In a report on the Philippine financial system, the BSP said bank’s high liquidity position indicates the resilience of the banking system to potential liquidity disruptions.
The STAR/File
Bank liquidity remains above threshold — BSP
Lawrence Agcaoili (The Philippine Star) - December 6, 2019 - 12:00am

MANILA, Philippines — Philippine banks continued to hold liquidity positions way above the threshold after the Bangko Sentral ng Pilipinas (BSP) gave the industry more time to build their buffers.

In a report on the Philippine financial system, the BSP said bank’s high liquidity position indicates the resilience of the banking system to potential liquidity disruptions.

“Liquidity serves as a buffer for potential increase in credit risk which may arise from the expansion of banks’ loan portfolio to serve the financing requirement of the growing economy,” the central bank said.

The regulator has given big banks more time to build up their liquidity positions by moving the effectivity dates of the Basel III liquidity coverage ratio (LCR) and net stable funding ratio (NSFR) compliance of subsidiary banks or quasi-banks of big or universal and commercial banks to January next year.

The LCR mandates big banks to hold high-quality and easily convertible assets to cover its total net cash outflows for a 30-day period, while the NSFR requires financial institutions to hold enough liquidity or reliable sources of funding to match their expected funding needs for a longer period of one year.

These minimum leverage standards were imposed by the BSP to ensure that universal and commercial banks have enough money supply to meet expected and unexpected cash flows and collateral needs during day-to-day operations.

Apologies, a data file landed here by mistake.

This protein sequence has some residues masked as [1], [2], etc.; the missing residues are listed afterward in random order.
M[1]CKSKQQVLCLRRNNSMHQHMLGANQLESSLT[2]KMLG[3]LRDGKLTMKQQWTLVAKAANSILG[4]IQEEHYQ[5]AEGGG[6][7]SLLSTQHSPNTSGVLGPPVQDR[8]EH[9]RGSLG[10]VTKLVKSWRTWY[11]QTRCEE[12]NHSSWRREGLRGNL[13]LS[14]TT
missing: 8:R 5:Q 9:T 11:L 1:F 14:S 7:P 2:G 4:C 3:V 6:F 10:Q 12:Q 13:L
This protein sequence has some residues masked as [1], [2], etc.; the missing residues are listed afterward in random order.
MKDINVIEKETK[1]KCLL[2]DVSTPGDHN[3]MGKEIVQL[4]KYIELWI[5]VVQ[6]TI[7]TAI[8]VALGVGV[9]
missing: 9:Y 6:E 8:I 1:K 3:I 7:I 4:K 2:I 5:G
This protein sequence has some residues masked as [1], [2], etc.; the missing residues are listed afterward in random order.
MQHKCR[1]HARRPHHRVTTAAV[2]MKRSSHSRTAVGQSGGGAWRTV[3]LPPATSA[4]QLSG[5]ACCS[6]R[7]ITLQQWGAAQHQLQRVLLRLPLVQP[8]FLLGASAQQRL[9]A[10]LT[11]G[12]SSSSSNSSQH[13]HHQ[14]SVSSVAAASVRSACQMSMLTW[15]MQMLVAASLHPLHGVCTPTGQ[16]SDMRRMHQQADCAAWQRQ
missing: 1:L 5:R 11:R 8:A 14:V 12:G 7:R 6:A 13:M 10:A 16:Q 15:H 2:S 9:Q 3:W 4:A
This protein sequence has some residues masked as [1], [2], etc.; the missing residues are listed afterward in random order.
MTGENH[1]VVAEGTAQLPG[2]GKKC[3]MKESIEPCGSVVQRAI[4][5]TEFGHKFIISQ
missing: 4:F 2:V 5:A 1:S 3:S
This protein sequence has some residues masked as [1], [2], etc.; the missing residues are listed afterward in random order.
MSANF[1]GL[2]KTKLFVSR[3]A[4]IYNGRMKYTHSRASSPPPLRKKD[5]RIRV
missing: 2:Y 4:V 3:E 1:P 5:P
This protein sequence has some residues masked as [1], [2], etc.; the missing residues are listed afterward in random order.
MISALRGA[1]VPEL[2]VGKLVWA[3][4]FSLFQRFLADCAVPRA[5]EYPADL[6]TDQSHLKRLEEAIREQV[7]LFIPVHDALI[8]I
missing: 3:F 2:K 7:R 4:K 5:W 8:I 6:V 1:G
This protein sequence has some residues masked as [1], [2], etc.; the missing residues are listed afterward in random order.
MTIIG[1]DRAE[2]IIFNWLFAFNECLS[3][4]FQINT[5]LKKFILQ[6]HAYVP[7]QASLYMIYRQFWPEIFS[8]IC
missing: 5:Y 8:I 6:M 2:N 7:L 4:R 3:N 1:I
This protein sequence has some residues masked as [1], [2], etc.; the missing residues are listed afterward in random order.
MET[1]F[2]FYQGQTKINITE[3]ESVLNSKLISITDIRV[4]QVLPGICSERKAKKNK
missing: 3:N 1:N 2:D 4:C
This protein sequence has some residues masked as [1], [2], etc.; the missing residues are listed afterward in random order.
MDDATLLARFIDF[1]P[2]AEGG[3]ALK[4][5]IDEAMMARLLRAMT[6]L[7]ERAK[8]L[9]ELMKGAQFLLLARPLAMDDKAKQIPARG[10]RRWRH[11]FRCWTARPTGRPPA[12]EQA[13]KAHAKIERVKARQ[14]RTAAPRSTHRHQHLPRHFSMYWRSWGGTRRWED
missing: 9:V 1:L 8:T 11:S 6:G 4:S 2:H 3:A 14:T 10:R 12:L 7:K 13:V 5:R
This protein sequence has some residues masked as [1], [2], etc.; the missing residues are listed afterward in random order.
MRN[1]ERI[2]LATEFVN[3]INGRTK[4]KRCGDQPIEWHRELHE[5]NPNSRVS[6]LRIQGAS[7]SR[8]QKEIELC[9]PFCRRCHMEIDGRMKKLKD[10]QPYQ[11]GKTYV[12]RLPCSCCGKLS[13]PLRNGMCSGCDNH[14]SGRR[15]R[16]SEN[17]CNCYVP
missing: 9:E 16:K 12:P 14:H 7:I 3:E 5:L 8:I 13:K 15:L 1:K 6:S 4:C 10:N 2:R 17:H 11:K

Latest data showed the NSFR of universal and commercial banks stood at 129.5 percent on solo basis and 126.8 percent on consolidated basis as of end-June, above the minimum regulatory requirement of 100 percent.

On the other hand, the LCR of the big banks stood at 173.1 percent on solo basis, also well above the central bank’s phased regulatory threshold of 100 percent.

During the extended observation period, the regulator said banks are required to comply with a 70 percent LCR and NSFR floor, with the minimum LCR and NSFR requirements still at 100 percent upon effectivity date.

The central bank said the banks’ higher compliance with the central bank’s liquidity requirements may be attributed to the reserve requirement ratio reduction and restrictions in the BSP’s special depository account facilities where banks normally place their excess funds.

The minimum liquidity ratios (MLR) of mid-sized or thrift banks as well as small or rural and cooperative banks stood at 35.7 percent as of end-June, also above the requirement of 20 percent to enable them to withstand liquidity stress events.

The MLR requires mid- and small-sized lenders including thrift, rural, cooperative, and quasi-banks to keep liquid assets such as cash on hand, other cash items, claims from the BSP, debt securities tagged with a zero risk weight, and deposits in other banks to cover at least 20 percent of its total liabilities at any given time.

The Basel Committee on Banking Supervision has adopted the Basel 3 framework prescribing supervisory tools to improve risk management and prevent a repeat of the 2008 Global Financial Crisis.

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